Last summer, we launched a major programming effort to upgrade Open Context. The upgrade involves completely rewriting all of Open Context’s software so as to more efficiently scale Open Context and take advantage of technology standards that have emerged to prominence since our last major upgrade back in 2009-2011. We’ve now deployed the new version of Open Context on a testing / development server generously provided by the German Archaeological Institute (DAI).
With summer wrapping up and a new fellowship about to begin, it’s time to share some updates about Open Context. Warning! Much of this post is pretty geeky. So if you don’t enjoy geeking out on the nitty-gritty of archaeological informatics issue, you’re welcome to move on to something else! I’m busy working with John Ward on completely rebuilding Open Context from scratch. Open Context is now over 7 years old, and has already gone through two significant revisions.
We are happy to report the publication of a paper synthesizing several integrated datasets documenting zooarchaeological specimens from Neolithic Anatolia. The open access journal PLOS ONE published the paper on Friday. The paper presents results of a large-scale data sharing and integration study funded by a “Computable Data Challenge” award from the Encyclopedia of Life and by the National Endowment for the Humanities (see project description).
We recently concluded a workshop for the DINAA project, held at the University of Tennessee (UT), Knoxville Office of Research on March 19th and 20th. The workshop brought together more than 30 participants, including managers and researchers from universities and state and federal agencies across Eastern North America, as well as graduate students from UT and Indiana University.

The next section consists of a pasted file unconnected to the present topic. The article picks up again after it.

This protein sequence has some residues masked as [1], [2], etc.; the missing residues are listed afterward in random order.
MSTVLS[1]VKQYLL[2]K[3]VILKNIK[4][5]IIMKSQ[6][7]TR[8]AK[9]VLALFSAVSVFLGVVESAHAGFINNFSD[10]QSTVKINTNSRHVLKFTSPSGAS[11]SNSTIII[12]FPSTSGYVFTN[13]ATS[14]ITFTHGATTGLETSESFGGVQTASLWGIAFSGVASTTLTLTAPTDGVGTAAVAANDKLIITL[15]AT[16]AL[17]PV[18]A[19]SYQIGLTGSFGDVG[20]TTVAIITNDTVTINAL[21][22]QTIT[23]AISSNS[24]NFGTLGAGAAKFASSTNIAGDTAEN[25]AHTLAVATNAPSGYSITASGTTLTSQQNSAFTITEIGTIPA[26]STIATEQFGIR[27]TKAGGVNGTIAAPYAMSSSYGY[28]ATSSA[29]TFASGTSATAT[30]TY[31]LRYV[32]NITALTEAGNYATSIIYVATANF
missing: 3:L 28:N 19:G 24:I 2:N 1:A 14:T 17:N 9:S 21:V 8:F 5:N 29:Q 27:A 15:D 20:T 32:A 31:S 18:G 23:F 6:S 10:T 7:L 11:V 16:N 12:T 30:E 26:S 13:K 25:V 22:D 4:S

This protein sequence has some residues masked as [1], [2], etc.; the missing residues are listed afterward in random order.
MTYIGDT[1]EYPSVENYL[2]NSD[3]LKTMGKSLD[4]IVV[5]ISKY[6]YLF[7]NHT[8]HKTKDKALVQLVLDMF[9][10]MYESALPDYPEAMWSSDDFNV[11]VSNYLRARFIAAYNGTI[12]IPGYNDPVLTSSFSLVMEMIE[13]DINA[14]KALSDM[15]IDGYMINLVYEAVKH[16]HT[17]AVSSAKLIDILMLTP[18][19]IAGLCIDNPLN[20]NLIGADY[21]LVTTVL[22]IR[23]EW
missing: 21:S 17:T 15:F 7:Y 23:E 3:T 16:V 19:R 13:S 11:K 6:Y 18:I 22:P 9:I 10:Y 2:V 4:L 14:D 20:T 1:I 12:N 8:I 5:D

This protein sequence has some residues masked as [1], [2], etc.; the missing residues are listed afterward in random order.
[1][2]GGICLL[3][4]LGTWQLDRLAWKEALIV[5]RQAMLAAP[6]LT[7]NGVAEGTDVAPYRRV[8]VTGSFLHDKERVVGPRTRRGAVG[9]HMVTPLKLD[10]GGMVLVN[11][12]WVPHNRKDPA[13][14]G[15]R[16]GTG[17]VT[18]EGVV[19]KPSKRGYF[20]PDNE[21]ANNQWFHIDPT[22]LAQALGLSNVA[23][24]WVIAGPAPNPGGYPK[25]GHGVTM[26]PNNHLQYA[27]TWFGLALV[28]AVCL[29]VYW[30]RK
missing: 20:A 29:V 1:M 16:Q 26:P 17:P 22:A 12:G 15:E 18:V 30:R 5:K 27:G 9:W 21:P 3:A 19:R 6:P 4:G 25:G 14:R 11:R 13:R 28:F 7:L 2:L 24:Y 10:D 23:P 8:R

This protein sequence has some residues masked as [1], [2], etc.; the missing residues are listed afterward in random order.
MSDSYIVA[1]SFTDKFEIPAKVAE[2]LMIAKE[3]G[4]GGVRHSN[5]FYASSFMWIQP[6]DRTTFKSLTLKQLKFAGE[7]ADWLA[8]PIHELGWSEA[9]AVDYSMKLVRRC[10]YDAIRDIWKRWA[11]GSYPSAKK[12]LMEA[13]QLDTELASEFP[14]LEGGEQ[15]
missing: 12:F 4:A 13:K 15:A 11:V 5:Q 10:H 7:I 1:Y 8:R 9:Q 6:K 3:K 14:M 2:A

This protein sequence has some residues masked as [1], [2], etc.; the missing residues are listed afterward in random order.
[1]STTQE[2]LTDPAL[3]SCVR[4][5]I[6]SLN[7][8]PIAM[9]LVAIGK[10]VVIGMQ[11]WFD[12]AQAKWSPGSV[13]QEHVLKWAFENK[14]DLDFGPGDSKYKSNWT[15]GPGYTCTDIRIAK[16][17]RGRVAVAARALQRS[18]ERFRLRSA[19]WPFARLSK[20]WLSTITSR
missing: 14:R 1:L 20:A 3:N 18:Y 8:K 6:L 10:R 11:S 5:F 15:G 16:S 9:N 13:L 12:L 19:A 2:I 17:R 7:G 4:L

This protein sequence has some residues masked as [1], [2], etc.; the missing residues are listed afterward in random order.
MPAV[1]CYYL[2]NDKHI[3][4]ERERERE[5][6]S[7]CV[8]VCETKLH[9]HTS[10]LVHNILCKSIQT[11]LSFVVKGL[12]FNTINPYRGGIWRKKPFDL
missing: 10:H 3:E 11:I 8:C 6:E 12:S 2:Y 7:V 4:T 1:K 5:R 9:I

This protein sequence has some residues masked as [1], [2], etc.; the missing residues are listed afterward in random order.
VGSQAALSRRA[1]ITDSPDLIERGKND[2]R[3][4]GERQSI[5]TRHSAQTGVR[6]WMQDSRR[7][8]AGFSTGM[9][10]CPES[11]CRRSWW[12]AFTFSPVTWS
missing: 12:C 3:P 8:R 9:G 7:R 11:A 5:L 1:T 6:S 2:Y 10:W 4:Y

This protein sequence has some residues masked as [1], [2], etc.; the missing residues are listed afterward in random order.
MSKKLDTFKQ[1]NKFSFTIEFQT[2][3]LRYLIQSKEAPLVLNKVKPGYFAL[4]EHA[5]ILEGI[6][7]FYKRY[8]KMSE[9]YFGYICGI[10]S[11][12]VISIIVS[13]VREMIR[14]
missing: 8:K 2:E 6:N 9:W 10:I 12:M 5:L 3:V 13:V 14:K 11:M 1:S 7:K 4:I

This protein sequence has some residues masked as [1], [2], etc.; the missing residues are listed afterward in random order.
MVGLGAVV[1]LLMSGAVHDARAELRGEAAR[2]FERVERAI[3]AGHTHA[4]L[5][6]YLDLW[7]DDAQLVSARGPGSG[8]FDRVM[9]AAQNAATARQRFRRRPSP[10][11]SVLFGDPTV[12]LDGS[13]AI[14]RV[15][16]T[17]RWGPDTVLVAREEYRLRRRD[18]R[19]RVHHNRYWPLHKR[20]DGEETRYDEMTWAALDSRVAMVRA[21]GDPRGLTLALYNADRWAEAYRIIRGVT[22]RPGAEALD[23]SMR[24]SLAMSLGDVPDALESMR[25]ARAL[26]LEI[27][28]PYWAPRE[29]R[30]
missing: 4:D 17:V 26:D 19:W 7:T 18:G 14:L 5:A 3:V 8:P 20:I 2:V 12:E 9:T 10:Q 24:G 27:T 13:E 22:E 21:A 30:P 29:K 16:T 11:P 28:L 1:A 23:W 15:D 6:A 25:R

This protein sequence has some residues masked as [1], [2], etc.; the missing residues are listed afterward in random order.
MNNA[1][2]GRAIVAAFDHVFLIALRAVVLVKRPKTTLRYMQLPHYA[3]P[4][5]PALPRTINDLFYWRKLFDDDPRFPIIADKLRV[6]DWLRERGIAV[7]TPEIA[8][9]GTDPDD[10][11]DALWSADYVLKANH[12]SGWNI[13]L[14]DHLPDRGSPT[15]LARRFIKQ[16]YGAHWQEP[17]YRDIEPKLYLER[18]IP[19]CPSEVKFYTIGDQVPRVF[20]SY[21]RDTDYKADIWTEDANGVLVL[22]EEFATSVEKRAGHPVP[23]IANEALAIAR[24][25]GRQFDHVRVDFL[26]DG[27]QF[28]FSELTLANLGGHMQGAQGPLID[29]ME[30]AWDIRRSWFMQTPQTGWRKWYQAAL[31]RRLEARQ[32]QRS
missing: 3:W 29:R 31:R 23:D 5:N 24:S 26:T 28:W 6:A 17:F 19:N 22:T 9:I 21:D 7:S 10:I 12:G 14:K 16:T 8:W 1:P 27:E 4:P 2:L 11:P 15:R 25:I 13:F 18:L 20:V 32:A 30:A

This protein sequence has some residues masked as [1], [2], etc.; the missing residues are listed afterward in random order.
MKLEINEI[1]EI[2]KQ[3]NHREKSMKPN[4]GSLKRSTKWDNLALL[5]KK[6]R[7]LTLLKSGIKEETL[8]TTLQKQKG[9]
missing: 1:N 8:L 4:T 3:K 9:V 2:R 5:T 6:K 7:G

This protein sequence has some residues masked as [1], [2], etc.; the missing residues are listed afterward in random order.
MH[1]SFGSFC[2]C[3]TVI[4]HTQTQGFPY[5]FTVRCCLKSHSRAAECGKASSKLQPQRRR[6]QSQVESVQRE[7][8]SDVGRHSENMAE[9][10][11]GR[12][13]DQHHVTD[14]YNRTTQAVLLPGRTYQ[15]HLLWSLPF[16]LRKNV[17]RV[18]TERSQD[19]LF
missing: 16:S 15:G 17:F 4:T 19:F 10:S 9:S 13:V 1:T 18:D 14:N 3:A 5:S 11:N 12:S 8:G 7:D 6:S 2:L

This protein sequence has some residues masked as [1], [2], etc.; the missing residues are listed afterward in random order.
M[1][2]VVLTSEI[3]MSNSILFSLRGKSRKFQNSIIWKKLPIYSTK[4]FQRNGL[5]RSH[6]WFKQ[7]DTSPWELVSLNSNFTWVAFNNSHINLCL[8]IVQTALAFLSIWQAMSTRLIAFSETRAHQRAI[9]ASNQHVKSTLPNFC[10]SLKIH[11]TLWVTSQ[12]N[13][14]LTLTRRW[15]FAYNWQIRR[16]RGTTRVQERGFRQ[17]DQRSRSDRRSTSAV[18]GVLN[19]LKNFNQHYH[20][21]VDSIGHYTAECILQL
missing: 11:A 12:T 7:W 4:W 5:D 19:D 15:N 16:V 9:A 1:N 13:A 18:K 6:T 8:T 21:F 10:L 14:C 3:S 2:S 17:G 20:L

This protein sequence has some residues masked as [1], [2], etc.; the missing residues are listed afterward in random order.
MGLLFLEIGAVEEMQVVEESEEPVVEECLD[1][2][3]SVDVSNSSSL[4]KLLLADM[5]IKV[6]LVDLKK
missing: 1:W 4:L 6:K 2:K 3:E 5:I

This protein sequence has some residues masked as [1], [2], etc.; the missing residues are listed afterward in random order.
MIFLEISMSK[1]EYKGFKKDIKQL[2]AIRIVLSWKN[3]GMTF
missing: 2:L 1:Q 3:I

While Sarah and Eric Kansa are busy finishing up field work and “data wrangling” at Poggio Civitate, our colleagues and collaborators will discuss the Digital Index of North American Archaeology (DINAA) project at the 2013 Digital Humanities Conference. Josh Wells (PI) will take part in a session Current Research & Practice in Digital Archaeology (organized by Ethan Watrall) to give an overview of DINAA and our progress thus far.
We’re proud to announce that today the White House is recognizing Eric Kansa as a “Champion of Change” in Open Science. We are honored and gratified that the White House has chosen to recognize the research community in the humanities and social sciences, including archaeology, the discipline where we focus most of our efforts.
We are delighted to announce the success of our grant proposal to the National Science Foundation to create interoperability models for archaeological site databases in the eastern United States (NSF #1216810 & #1217240). Our core team consists of researchers from the Department of Anthropology and Archaeological Research Laboratory at the University of Tennessee, the Alexandria Archive Institute, and the Anthropology and Informatics programs at Indiana University.
We interrupt our vacation for a short blog post. We are very pleased to report that the National Endowment for the Humanities just awarded a Digital Humanities Implementation grant to the Alexandria Archive Institute in support of our efforts to develop data publishing services with Open Context.
We are very pleased to announce the online publication of the second installment of the Upper Tigris Archaeological Research Project’s excavation data, images, and documentation. The Upper Tigris Archaeological Research Project (UTARP), under the direction of Bradley J. Parker (University of Utah), was active in the Upper Tigris River Region of southeastern Turkey between 1998 and 2011.